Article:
Calista aims to pursue a graduate degree in Art History and Museum Studies, with application decisions pending. We are confident that she will succeed in her pursuits and make lasting contributions in her museum career. Thank you kindly for your consideration of this remarkable student for Outstanding Senior in the College of Fine Arts for Spring 2023.
Irene Bald Romano, Ph.D.
Professor of Art History
lydia see, M.F.A
Gallery Director and Joseph F. Gross Endowed Curator
Outstanding Graduate Teaching Assistants
College of Fine Arts
School of Dance
Gabriel’s level of artistry and creative research is advancing the boundaries of our artform. He is truly inspiring to all the faculty and students here at UArizona School of Dance.
Gabriel's Full Nomination Letter
To The College of Fine Arts,
It is my pleasure to nominate Gabriel Speiller as Outstanding GTA for the School of Dance. Gabriel is a beautifully creative artist. His level of artistry and creative research is advancing the boundaries of our artform. He is truly inspiring to all the faculty and students here at UArizona School of Dance. He has had an outstanding career dancing with Bruce Wood Dance in Dallas, TX and Paul Taylor 2 in NY, NY. Gabriel has been able to share his professional experiences with our students at UArizona Dance. He has been an incredible addition to our UArizona Dance family. I am honored to have been able to work with him over the past two years – what he brings to the dance program elevates the level of our graduate and undergraduate program. I have witnessed his courage, tenacity, and dedication to his education, teaching, creative and scholarly research during his time in graduate school, all while being long-distance with his wife in Dallas, Texas. I am thrilled to be nominating him for this wonderful award as he is a true artist that immerses himself in his creative work and is willing to make sacrifices to attain his goals.
In addition to being a very talented choreographer and performer, Gabriel is an outstanding GTA in every way. He is an excellent teacher, as well. Gabriel handles himself with ease and a strong sense of professionalism and has proven to be an exceptional educator. Not only has Gabriel been a superior Teaching Assistant for our dance program, he also beautifully embodies the equal emphasis placed upon both artistry and scholarship that is so deeply fundamental to the mission of the College of Fine Arts. Gabriel was an invited presenter with his scholarly research Authentically Me: Discovering Resilience in the Sonoran Desert at the Dance Studies Association Conference in Vancouver Canada, which is an incredible accomplishment. His choreography a Chance Encounters was invited to be performed at the Golden Swan Gala in Phoenix, AZ which he gave our undergraduate students an opportunity to perform at this prestigious event representing UArizona Dance.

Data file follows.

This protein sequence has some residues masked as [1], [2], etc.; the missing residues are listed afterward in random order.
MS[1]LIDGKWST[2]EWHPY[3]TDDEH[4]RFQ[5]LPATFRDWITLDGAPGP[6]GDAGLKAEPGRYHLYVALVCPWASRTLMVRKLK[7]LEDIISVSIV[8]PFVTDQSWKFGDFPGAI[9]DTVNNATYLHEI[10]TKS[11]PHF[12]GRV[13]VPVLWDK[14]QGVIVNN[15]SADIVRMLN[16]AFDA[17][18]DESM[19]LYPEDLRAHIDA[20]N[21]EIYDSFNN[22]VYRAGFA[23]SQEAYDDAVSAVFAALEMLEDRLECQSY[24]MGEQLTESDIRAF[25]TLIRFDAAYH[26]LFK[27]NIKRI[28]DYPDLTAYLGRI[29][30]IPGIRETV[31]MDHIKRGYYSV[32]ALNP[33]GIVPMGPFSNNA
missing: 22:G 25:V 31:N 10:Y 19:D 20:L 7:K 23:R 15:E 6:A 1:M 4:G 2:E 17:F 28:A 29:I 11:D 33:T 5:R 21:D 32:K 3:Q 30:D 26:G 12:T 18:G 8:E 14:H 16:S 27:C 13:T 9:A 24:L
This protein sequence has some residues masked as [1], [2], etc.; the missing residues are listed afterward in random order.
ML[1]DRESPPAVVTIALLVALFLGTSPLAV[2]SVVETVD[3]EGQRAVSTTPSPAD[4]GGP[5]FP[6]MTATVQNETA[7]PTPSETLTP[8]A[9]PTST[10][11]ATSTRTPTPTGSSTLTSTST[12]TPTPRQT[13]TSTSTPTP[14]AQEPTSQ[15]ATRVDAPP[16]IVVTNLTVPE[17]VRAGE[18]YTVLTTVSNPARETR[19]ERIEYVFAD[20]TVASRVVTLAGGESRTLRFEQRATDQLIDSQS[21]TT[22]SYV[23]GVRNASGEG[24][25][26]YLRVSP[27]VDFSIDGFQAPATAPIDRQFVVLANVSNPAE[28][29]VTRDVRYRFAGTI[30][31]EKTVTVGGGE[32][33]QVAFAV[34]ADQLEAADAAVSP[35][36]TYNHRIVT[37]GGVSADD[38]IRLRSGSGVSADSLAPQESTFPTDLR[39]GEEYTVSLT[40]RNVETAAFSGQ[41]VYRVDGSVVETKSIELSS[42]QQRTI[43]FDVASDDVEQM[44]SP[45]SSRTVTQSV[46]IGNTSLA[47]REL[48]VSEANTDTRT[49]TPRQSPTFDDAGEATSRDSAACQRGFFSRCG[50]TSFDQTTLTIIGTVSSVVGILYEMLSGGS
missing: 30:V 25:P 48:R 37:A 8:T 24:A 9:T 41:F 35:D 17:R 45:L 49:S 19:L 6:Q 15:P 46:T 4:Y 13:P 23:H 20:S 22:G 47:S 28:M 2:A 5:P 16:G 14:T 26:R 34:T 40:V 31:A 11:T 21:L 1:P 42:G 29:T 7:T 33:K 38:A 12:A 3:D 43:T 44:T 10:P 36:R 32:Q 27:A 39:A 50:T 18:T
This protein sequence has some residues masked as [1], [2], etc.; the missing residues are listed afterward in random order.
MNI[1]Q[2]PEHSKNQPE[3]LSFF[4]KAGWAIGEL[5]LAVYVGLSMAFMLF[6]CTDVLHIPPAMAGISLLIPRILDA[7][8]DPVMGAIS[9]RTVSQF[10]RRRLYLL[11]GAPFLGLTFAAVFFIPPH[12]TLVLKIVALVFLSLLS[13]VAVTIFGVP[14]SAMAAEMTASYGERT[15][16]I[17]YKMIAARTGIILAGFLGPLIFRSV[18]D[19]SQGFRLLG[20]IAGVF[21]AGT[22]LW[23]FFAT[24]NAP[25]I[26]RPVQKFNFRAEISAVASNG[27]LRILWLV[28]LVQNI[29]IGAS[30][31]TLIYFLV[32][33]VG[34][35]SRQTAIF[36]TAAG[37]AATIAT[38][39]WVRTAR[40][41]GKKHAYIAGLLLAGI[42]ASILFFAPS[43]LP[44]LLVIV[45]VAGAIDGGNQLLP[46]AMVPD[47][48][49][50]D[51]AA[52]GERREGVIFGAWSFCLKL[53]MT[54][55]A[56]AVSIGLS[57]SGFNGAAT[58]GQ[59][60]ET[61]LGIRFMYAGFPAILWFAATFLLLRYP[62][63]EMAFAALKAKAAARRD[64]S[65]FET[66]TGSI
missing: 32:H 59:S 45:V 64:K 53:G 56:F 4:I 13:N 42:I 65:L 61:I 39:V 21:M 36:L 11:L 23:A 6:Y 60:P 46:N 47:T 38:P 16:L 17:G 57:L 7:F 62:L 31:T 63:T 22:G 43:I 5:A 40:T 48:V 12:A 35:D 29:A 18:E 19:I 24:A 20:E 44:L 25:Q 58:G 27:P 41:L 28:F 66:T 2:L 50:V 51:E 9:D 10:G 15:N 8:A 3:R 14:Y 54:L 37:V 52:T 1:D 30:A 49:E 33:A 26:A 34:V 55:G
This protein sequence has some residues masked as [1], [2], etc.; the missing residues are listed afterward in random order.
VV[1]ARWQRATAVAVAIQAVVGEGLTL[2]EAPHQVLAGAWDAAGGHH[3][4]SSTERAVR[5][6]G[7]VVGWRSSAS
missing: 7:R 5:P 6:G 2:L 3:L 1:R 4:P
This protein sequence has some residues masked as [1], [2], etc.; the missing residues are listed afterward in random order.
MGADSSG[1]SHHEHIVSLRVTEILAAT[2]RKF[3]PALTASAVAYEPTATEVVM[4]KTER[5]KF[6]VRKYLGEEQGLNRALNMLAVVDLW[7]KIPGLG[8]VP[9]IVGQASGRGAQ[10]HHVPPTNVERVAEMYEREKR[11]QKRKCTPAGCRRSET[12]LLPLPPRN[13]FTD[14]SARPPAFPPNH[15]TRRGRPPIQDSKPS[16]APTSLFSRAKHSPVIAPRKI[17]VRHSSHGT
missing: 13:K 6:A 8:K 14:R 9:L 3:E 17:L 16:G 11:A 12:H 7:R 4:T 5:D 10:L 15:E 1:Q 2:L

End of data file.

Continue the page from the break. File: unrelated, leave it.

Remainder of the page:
Gabriel has sustained teaching excellence in every possible arena of our program: from large-lecture general education courses; to teaching a variety of dance technique classes to the very large non-major population. He has also assisted faculty as either a Teaching Assistant or Rehearsal Director for masterworks which includes Paul Taylor’s Company B. Gabriel performed on the Stevie Eller stage in guest artists Frank Chavez’s Habaneros, and many other faculty works at UArizona Dance. He also performed with Assistant Professor of Practice Hayley Meier in Stellarscape at Crowder Hall. He has been outstanding… always ready to take on a new challenge and meeting each of these challenges head-on with skill, brilliance, grace, and even more importantly, with gratitude and generosity. These achievements are all the more remarkable considering he has been balancing all of this while being a guest choreographer at University Belhaven University and teaching masterclasses across the country.
We in the School of Dance have been honored to work with Gabriel Speiller and we are proud to nominate Gabriel for Outstanding GTA in The School of Dance. He is courageous, dedicated, and an inspiration for us all.
Tamara Dyke-Compton (She/Her/Hers)
Associate Professor, School of Dance Director of Graduate Studies
School of Art
Mariel’s superlative performance is reflected equally in her work as an instructor and in her individual practice. An outstanding artist/researcher, Mariel brings all the passion for her studio work into the classroom environment and demonstrates a deep desire to impart her love of learning to her students and her peers.
Mariel's Full Nomination Letter
Dear Colin Blakely,